WilmingtonBiz Magazine

Commercial Real Estate: Trends To Watch

By Cece Nunn, posted Mar 24, 2022
As the world continues to emerge from pandemic fears, commercial real estate trends from last year are continuing in 2022.
1. Office Space
The COVID pandemic undoubtedly led to the emptying of some large office buildings across the U.S. But in Wilmington and elsewhere, the office sector of commercial real estate seems to be recovering and thriving.
“I don’t foresee the massive changes coming to the office market that the early stages of COVID made it appear like,” said David Branton, broker in charge at Eastern Carolinas Commercial Real Estate. “A recent Forbes article found that by 2025, 70% of the workforce will be work-from-home at least five days a month, but the issue comes from the time that is spent in the office.
“Unless companies go to two- to three-day WFH per week, you don’t really have the ability to double bunk offices/desks with an A/B shift-type setup because of the overlap in hours.”
In some areas of the Cape Fear region, including at Autumn Hall in Wilmington and in the northern Brunswick County town of Leland, new office space is on the rise.
2. Orders Up

Restaurants often come and go, particularly in a foodie town like the Port City. COVID signaled massive restaurant shutdowns in various parts of the country, and some Wilmington eateries caved in to the pressure or felt the pandemic as the last straw amidst other struggles.
At the same time, many establishments persevered, and in some cases, like that of the popular Indochine empire, expanded.
“Very surprising to me has been the relative steadiness in the restaurant market,” Branton said. “There was an expectation that as businesses began to reopen following lockdowns, the supply of available second-generation restaurant spaces was going to be enormous. That has not been the case; through grants, landlord relief and PPP, most of these businesses have thankfully remained.”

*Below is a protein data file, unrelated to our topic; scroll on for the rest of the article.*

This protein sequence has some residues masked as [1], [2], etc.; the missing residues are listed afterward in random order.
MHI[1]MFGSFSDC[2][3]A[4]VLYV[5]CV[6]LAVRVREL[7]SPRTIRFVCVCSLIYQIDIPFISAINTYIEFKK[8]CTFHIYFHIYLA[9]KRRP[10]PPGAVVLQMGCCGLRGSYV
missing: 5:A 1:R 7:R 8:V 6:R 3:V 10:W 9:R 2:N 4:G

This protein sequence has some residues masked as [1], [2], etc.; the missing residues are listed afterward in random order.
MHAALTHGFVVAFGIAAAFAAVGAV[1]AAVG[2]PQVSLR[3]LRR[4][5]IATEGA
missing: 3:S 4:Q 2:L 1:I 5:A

At the start of 2022, numerous restaurants had recently opened or were setting up shop at one of the area’s largest shopping centers, Independence Mall.
3. Industrial Evolution

In New Hanover, Brunswick and Pender counties, industrial space is still in demand.
“The industrial sector remains extremely competitive as retailers and e-commerce giants alike look to improve their last mile logistics as the growth of Wilmington and the surrounding continue to make timely deliveries more difficult,” Branton said.
Investors have taken notice of the region’s industrial real estate successes.
Late last year, a New York-based real estate developer, owner and investor bought a two-building industrial portfolio in Wilmington.
Treeline acquired 3700 and 3720 U.S. 421 N. from Burgess Corp., a construction and project management company, in an off-market transaction.
The properties include a 66,274-square-foot building renovated into class A industrial space at 3700 U.S. 421 N. and a newly constructed 40,000-square-foot industrial property at 3720 U.S. 421 N.
The buildings were fully leased to market rate tenants at the time of the sale.
4. Rethinking Retail

Yes, we know, a lot of people shop online. But they’re also getting out of the house and going to stores, just maybe not the same-old, same-old stores.
“Retail remains strong although we have seen a shift from traditional consumer products to retail services such as urgent care, dental and optical uses,” Branton said.
Services and experiences have been making their mark on the Wilmington retail scene for several years. At Mayfaire Town Center, creative arts studio Pinspiration opened its doors last year.
While some spaces have remained empty at the start of 2022, others are filling with niche retailers, like Isa Roe Boutique, also at Mayfaire Town Center. The store caters to tweens and young teen girls, who struggle to find clothes that aren’t too cutesy or too mature.
Isa Roe owner Britany Rivera, who named the store after her 13-year-old daughter and her daughter’s friend, said moms and teens, especially young teens who are hard to fit, still enjoy heading to the shops.
5. Demolition Derby

Tearing down aging commercial structures, particularly along high-traffic thoroughfares, is becoming more commonplace in the Wilmington area.
For hotel owner Devang Patel, starting over at the site of the 134-room Baymont by Wyndham Wilmington made the most sense. The hotel was severely damaged in 2018 by Hurricane Florence.
“It was a sound decision after two years of going back and forth to see if it was feasible to repair,” Patel said. “It made no sense to be in a premier location and have an older property. It needed a brand-new look.”
Hansen Matthews, commercial broker with Wilmington-based Maus, Warwick, Matthews & Co., said that 15 to 20 years ago, buyers could still find some vacant property in Wilmington.
“Now when we are doing site selection, finding these sites where you don’t have to tear something down is just about impossible to do in the city,” Matthews said.
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